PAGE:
Binge Eating Disorder Statistics and Facts
Binge eating disorder statistics suggest that BED is the most common eating disorder with about 2% of all adults exhibiting the symptoms of binge eating disorder. This number is an estimate though as there are no reliable statistics on the number of men with this eating disorder due to lack of research. There is also some stigma with men admitting they have an eating disorder, as they may believe it to be a "female disorder". (See articles on male eating disorders.)
Who Gets Binge Eating Disorder?
Binge eating disorder is thought to affect slightly more women than men and has been found in a wide range of ages. Compulsive overeating statistics suggest that people often wait for more than ten years to get help with binge eating disorder. Because research on binge eating disorder is relatively new, few binge eating facts are available and it is difficult to pinpoint the most common age when the eating disorder begins.
Additional compulsive overeating statistics include:1
- Among mildly obese people in self-help or commercial weight loss programs, 10% to 15% have binge eating disorder
- Binge eating disorder is even more common in those with severe obesity
- There is no binge eating fact that suggests that ethnicity has any effect on who gets BED
- Obese people with binge eating disorder often became overweight at a younger age than those without the disorder
- Obese people with binge eating disorder also might have more frequent episodes of losing and regaining weight
Facts Surrounding Cause of Compulsive Overeating
No single cause of binge eating disorder is known and research is only starting to fully understand the impact of compulsive overeating. As with any eating disorder, binge eating facts suggest that psychological, biological and environmental factors play a part in the cause of binge eating disorder. Experts generally agree that it takes a combination of factors to develop binge eating disorder.
Binge eating disorder, like all eating disorders, appears more frequently in cultures that admire thinness, like in the United States. Moreover, the desire for thinness may make a compulsive overeater feel so bad about their bingeing that this causes them to binge further to make themselves feel better.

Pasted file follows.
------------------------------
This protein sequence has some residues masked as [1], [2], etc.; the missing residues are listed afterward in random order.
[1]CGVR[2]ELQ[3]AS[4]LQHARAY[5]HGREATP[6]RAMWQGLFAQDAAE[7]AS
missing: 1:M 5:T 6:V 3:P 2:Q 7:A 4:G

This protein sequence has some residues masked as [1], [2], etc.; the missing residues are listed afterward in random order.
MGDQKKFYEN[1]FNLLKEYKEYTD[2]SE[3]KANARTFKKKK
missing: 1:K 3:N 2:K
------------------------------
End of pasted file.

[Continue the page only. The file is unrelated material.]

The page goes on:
Some of the binge eating facts we do know are:
- Binge eating disorders are closely linked with other mental illnesses
- Almost half of people with binge eating disorder have a history of depression
- Impulsive behavior is more common in those with binge eating disorder
- Binge eating disorder tends to run in families
- Binge eating often starts after strict dieting
Binge Eating Facts - Treatment and Recovery of Binge Eating
Binge eating therapy is typically the first and most important step in compulsive overeating treatment because those who suffer from binge eating disorder generally do not fully understand the reasons why they binge eat.
- Binge eating facts suggest that binge eating is an addiction
- Binge eating can often be treated at least partially through a 12-step program similar to Alcoholics Anonymous (AA)
- Binge eating facts show that binge eaters should not resort to very low-calorie diets as this can lead to further bingeing
- Medications can be used to reduce compulsive overeating triggers and help facilitate weight-loss once the binge eating behavior is under control
- On average, obese people in the best medical weight-loss programs lose 10% of their body weight but regain 66% of it back within 1 year and almost 100% of it back within 5 years
- About 25% of people who undergo cognitive behavioral therapy or interpersonal therapy are able to stop binge eating and maintain weight loss one year later2
Some compulsive overeating statistics and binge eating facts can seem overwhelmingly negative, but they underscore the need for professional help for binge eating disorder.
Tracy, N. (2012, January 14). Binge Eating Disorder Statistics and Facts, HealthyPlace. Retrieved on 2020, November 26 from https://www.healthyplace.com/eating-disorders/binge-eating-disorder/binge-eating-disorder-statistics-and-facts